7. Bell explained that it had sought the proposed amendments not to amend its nature of service definition but to keep pace with the competitive landscape and viewer demands and to provide the service with increased flexibility regarding the scheduling of drama programming based upon the printed word. It stated that its application is consistent with the Commission’s approach on programming flexibility[2] and that an increase in the allowable amount of Category 7 programming based on the printed word would not alter Book Television’s focus.

8. Moreover, unlike Category A services that are subject to a 10% limit on drama programming, Bell noted that Book Television is already permitted to air more than that limit but is restricted with respect to the type of drama programming it can broadcast – namely, drama programming that is consistent with Book Television’s nature of service. Bell indicated that if its application were approved, Book Television’s conditions of licence and nature of service definition would ensure that it remains true to its genre.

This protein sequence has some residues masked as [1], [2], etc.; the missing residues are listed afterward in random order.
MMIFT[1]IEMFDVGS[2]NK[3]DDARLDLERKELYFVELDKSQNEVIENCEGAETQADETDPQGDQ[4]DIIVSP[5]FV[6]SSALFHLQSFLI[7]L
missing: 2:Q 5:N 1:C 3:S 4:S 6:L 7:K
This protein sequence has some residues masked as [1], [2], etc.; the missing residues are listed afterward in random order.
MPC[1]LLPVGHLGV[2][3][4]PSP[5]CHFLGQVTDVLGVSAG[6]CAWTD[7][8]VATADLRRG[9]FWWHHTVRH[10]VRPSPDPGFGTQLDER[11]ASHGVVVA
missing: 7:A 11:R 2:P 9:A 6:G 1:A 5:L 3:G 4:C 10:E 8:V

9. Bell also indicated that Book Television had been suffering from low ratings and had struggled to add subscribers since it launched. It specified that as of 31 December 2012, Book Television had approximately 926,000 subscribers, a loss of an estimated 62,000 subscribers within 2 years.[3] Bell stressed that Book Television’s long-term success depended on its ability to increase the size of its subscriber base by offering more attractive programming.

10. Finally, Bell argued that approval of its application would provide viewers of Book Television with more programming choices. It further argued that allowing Book Television to schedule category 7 programming without restrictions during the evening broadcast period and within the proposed 50% weekly maximum would not only benefit existing viewers but might also recruit new viewers, potentially resulting in higher subscription uptake and increased revenues. Such revenues could then be reinvested in Canadian programming, thereby benefitting not only Book Television, but also the Canadian broadcasting system as a whole.

Positions of interveners

11. The CMPA, Rogers, the Writers Guild and an individual submitted that approval of this application would be inconsistent with the Commission’s approach of treating licence amendment requests at the time of the renewal of a licence and noted that Bell had made the same request for Book Television at the time of its licence renewal in 2011, which the Commission denied. They argued that Bell had not provided any new argument to justify changing the Commission’s decision and indicated that if the Commission were to approve the application, it would be required to extend similar flexibility to other services to be consistent.